Republican Governor Ron DeSantis of Florida expressed his disagreement with proposed regulations in New York City aimed at reducing carbon emissions. During a visit to a pizzeria in the city, DeSantis stated in an interview with Fox News that the left does not want people to be happy.
The proposed rule change, put forward by the New York City Department of Environmental Protection (DEP), would require pizzerias to cut their carbon emissions by 75% for coal-and-wood-fired ovens that were installed before 2016. To comply with the regulations, restaurants would need to install filters on their ovens and regularly monitor emissions.
In response to the proposed regulations, DEP spokesman Ted Timbers issued a statement saying that all New Yorkers deserve to breathe healthy air, and coal and wood-fired stoves are major contributors to harmful pollutants, particularly in areas with poor air quality.
Governor DeSantis, who is also a Republican presidential candidate, criticized the liberal policies dominating New York City, stating that they aim to control behavior. He drew parallels between the proposed regulations and the COVID-19 pandemic, claiming that both instances reflect a desire to control people’s behavior. DeSantis suggested that those in power do not want individuals to be happy or make their own decisions.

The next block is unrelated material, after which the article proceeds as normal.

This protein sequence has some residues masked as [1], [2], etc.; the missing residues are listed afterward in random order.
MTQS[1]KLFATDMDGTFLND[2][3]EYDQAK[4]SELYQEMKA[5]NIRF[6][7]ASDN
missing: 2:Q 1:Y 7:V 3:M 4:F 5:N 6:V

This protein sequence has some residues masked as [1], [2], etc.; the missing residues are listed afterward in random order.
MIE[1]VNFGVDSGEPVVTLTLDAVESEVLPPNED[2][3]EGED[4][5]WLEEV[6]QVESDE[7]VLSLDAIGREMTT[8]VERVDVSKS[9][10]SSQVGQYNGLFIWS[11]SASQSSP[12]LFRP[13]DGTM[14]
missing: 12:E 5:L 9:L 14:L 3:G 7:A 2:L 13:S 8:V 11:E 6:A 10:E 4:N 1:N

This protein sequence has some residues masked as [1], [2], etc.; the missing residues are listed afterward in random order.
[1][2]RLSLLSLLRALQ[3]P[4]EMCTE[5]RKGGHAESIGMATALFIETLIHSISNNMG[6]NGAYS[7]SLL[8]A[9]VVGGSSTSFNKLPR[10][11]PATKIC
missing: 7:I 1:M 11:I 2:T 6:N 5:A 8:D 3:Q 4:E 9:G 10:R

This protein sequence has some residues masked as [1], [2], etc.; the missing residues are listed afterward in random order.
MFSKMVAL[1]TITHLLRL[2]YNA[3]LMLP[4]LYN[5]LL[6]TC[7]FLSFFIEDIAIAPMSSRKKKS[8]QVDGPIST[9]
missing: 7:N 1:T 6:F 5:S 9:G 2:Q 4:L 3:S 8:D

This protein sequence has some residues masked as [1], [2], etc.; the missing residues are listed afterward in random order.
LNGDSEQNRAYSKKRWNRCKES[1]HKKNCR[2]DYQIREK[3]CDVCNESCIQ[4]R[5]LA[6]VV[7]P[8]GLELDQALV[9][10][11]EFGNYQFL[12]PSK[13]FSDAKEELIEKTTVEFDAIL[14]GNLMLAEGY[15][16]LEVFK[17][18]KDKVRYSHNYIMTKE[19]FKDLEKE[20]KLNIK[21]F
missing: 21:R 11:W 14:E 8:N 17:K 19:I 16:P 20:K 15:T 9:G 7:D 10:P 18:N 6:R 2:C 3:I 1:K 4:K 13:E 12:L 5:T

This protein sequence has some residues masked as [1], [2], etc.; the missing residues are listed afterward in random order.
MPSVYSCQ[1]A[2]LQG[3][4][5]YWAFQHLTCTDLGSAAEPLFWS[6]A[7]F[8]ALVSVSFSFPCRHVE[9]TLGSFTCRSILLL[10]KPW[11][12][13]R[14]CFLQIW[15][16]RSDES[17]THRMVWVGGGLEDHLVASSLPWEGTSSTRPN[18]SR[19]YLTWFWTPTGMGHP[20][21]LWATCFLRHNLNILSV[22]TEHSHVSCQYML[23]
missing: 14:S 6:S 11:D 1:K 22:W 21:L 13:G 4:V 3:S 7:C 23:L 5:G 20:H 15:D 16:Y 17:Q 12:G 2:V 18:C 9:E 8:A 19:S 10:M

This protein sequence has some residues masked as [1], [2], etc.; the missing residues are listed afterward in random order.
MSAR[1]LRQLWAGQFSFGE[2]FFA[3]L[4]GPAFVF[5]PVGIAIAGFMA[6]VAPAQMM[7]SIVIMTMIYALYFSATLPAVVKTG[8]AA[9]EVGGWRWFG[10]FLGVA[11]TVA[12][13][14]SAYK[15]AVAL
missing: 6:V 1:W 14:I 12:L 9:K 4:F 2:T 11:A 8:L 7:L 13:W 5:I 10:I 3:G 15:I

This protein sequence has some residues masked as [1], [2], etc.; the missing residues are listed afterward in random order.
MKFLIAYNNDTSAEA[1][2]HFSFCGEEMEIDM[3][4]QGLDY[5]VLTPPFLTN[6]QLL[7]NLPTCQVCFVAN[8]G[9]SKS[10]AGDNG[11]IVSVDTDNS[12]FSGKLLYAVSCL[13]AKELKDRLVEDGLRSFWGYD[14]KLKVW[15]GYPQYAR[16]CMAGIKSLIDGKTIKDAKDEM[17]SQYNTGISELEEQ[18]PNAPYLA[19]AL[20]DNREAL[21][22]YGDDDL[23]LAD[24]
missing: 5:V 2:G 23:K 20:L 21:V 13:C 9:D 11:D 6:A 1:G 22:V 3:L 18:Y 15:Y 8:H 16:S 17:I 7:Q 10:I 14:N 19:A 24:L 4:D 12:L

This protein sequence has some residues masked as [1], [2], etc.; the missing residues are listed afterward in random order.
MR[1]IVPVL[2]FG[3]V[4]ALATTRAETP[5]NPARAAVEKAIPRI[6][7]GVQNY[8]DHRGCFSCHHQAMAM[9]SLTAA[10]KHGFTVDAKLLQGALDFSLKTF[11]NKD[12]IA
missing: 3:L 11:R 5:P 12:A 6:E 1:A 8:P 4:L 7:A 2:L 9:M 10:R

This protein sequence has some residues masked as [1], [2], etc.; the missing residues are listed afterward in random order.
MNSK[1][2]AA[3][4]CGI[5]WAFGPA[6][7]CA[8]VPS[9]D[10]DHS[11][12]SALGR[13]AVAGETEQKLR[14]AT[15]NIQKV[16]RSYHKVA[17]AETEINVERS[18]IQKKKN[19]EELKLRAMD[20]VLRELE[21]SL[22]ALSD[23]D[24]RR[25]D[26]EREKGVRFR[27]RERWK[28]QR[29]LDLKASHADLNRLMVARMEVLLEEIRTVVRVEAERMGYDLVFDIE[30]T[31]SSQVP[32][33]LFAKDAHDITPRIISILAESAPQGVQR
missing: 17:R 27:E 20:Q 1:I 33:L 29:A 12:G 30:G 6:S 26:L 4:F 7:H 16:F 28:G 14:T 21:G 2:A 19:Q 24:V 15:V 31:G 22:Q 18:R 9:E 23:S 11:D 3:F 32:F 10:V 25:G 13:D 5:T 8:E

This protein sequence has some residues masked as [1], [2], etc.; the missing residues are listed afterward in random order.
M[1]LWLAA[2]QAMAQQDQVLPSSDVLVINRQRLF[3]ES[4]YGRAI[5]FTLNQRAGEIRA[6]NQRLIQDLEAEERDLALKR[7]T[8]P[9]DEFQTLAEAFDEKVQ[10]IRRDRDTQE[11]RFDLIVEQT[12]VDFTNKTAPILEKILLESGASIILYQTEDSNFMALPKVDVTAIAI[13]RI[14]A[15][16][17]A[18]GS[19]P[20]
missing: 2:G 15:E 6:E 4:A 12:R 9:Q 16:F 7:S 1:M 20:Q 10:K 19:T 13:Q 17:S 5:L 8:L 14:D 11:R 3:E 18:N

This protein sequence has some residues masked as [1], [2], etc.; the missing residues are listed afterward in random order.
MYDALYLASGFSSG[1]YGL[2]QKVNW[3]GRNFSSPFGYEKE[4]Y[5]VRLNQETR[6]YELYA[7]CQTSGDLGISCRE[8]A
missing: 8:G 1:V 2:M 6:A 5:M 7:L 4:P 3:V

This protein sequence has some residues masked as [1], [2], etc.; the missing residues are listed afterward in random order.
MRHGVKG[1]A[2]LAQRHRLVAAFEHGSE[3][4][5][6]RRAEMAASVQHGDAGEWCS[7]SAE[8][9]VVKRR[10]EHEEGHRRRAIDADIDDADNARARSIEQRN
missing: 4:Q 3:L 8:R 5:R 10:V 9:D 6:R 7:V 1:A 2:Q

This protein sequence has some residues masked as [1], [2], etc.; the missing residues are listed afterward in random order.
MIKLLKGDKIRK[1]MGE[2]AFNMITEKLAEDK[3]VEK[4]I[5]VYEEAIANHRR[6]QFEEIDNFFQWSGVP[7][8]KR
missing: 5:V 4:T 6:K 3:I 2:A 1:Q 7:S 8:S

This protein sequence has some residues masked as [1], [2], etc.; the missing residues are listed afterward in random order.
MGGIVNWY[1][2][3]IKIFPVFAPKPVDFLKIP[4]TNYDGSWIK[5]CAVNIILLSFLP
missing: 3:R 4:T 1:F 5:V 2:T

Following his visit to the pizzeria, the DeSantis campaign launched pizza-themed merchandise, including clothing with the slogan “Biden One Term. Everybody Knows The Rules.”
If implemented, the proposed regulations in New York City could impact around 100 pizzerias. The cost of air filters that can effectively control carbon emissions from ovens can be as high as $20,000, depending on the specific oven.
The controversy surrounding these regulations highlights the ongoing debate over environmental policies and their potential impact on businesses and individual freedoms. While aiming to improve air quality and reduce carbon emissions, the proposed regulations have sparked criticism from those who believe they infringe upon personal choice and place a burden on small businesses.
As discussions around environmental sustainability and public health continue, it remains to be seen how the proposed regulations in New York City will evolve and whether alternative solutions can be found that strike a balance between reducing carbon emissions and supporting local businesses.